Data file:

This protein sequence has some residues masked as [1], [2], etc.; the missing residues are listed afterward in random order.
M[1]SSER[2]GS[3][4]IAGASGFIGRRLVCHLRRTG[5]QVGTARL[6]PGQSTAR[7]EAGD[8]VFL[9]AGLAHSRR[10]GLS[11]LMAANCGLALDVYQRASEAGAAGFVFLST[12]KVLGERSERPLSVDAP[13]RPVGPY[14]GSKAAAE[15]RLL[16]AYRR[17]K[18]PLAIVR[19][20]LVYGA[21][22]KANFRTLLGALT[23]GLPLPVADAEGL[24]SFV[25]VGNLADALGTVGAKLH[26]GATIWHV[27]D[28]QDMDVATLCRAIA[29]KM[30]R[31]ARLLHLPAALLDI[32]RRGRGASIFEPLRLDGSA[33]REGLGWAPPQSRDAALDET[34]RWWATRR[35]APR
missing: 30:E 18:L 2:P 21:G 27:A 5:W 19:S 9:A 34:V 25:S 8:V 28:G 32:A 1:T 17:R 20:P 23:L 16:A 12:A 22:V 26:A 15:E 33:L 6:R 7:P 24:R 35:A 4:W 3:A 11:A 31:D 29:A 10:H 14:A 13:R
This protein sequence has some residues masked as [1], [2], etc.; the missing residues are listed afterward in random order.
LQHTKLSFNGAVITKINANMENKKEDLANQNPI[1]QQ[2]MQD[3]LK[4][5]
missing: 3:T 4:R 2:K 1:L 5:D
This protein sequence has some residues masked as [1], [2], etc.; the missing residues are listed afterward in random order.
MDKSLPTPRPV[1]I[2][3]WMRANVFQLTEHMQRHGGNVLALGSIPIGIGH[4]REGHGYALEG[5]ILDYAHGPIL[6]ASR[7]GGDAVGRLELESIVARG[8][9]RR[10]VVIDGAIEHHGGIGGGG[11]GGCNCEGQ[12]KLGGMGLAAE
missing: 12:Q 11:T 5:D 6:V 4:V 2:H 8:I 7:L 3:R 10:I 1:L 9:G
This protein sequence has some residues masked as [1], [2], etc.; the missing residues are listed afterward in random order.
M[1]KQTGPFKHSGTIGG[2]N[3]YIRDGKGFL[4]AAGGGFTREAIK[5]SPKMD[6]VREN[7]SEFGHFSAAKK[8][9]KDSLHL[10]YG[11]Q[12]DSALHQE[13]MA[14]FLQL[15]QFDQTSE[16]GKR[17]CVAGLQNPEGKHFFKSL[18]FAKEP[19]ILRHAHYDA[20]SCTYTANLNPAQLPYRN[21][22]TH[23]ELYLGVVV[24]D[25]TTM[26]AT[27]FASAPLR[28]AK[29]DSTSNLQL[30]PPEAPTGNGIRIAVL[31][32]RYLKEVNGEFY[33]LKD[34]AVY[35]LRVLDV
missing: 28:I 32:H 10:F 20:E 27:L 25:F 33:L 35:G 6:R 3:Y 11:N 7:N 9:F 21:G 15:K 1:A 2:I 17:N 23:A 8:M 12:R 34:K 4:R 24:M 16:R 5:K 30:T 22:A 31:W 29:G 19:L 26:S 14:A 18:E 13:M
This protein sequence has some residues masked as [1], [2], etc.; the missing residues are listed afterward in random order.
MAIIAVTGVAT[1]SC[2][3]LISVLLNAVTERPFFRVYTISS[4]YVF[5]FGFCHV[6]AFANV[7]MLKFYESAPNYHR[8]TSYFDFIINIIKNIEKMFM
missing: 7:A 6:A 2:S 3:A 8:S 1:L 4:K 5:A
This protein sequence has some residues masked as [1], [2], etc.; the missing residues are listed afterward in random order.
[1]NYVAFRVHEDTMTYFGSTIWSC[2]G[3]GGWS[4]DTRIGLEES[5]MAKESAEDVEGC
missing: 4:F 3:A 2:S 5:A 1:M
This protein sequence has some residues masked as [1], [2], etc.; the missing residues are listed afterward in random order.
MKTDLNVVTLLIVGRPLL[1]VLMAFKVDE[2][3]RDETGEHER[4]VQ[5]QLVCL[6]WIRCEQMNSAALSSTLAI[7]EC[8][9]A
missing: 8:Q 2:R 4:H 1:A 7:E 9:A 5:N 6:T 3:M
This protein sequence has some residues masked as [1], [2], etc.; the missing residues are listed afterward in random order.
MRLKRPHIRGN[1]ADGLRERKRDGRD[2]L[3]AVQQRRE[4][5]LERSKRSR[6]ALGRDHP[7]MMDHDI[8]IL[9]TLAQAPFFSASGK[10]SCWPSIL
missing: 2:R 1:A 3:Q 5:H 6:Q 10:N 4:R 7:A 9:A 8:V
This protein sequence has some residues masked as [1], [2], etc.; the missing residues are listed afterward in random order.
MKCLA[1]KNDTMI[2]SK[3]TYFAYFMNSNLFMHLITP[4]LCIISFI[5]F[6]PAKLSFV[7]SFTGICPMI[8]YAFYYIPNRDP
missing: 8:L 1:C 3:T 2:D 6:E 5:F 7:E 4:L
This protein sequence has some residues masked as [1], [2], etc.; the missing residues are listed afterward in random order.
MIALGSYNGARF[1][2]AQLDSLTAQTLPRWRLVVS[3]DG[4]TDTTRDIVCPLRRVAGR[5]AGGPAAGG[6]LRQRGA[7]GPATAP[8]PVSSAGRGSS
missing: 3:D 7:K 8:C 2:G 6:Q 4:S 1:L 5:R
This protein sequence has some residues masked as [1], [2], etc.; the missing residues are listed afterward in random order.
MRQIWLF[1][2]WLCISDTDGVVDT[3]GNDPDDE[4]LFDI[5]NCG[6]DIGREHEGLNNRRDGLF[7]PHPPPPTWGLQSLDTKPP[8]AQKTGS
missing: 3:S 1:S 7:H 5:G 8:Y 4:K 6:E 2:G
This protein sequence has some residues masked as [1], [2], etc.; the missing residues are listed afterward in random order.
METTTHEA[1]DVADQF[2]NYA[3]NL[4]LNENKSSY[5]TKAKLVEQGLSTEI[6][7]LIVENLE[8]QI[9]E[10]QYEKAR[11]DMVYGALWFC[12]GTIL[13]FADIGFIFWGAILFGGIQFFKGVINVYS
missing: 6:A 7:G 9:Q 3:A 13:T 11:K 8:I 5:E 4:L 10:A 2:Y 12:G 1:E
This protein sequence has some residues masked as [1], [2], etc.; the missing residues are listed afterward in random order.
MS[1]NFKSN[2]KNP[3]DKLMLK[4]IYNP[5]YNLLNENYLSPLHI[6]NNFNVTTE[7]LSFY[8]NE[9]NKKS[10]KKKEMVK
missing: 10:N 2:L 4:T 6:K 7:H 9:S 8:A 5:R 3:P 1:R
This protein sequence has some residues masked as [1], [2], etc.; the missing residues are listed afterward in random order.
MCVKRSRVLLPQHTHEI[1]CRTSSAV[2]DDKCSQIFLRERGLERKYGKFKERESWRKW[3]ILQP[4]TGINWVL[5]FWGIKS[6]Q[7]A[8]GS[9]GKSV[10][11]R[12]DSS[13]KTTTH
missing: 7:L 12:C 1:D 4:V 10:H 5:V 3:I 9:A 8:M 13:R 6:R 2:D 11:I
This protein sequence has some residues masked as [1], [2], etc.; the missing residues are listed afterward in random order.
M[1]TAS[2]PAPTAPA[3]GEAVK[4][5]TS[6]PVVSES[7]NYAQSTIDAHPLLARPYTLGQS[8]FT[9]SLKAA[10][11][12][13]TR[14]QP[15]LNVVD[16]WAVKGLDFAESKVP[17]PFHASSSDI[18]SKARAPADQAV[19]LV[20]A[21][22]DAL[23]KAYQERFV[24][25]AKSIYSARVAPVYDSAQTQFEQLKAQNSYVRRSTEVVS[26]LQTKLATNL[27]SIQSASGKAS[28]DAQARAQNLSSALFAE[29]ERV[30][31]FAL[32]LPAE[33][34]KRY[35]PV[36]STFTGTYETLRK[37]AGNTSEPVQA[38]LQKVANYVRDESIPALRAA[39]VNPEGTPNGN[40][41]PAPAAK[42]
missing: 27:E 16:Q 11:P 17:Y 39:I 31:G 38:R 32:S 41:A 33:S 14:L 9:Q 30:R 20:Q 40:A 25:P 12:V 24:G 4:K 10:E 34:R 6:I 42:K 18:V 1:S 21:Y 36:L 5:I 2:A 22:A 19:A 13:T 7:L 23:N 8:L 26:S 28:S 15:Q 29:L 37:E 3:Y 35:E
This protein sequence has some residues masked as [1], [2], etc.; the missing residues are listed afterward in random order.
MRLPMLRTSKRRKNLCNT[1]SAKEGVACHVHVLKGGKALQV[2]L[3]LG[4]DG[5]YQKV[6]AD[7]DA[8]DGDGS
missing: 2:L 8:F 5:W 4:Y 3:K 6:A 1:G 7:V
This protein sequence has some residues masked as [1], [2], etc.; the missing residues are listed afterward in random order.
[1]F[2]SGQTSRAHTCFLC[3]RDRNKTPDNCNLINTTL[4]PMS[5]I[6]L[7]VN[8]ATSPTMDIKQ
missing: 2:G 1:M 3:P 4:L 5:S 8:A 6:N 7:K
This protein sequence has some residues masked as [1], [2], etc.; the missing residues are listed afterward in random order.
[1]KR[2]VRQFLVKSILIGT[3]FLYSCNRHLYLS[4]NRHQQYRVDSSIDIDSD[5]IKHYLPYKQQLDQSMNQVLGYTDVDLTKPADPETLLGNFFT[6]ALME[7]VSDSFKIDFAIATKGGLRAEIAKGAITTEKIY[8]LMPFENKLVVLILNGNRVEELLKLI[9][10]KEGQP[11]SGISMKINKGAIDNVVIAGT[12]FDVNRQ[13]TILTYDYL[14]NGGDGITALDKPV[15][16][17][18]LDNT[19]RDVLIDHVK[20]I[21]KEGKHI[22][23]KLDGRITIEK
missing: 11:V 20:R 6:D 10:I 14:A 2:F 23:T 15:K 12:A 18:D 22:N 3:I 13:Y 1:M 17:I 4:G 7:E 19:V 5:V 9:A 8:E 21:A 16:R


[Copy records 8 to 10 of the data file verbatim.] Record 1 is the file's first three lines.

This protein sequence has some residues masked as [1], [2], etc.; the missing residues are listed afterward in random order.
MRLKRPHIRGN[1]ADGLRERKRDGRD[2]L[3]AVQQRRE[4][5]LERSKRSR[6]ALGRDHP[7]MMDHDI[8]IL[9]TLAQAPFFSASGK[10]SCWPSIL
missing: 2:R 1:A 3:Q 5:H 6:Q 10:N 4:R 7:A 9:A 8:V
This protein sequence has some residues masked as [1], [2], etc.; the missing residues are listed afterward in random order.
MKCLA[1]KNDTMI[2]SK[3]TYFAYFMNSNLFMHLITP[4]LCIISFI[5]F[6]PAKLSFV[7]SFTGICPMI[8]YAFYYIPNRDP
missing: 8:L 1:C 3:T 2:D 6:E 5:F 7:E 4:L
This protein sequence has some residues masked as [1], [2], etc.; the missing residues are listed afterward in random order.
MIALGSYNGARF[1][2]AQLDSLTAQTLPRWRLVVS[3]DG[4]TDTTRDIVCPLRRVAGR[5]AGGPAAGG[6]LRQRGA[7]GPATAP[8]PVSSAGRGSS
missing: 3:D 7:K 8:C 2:G 6:Q 4:S 1:L 5:R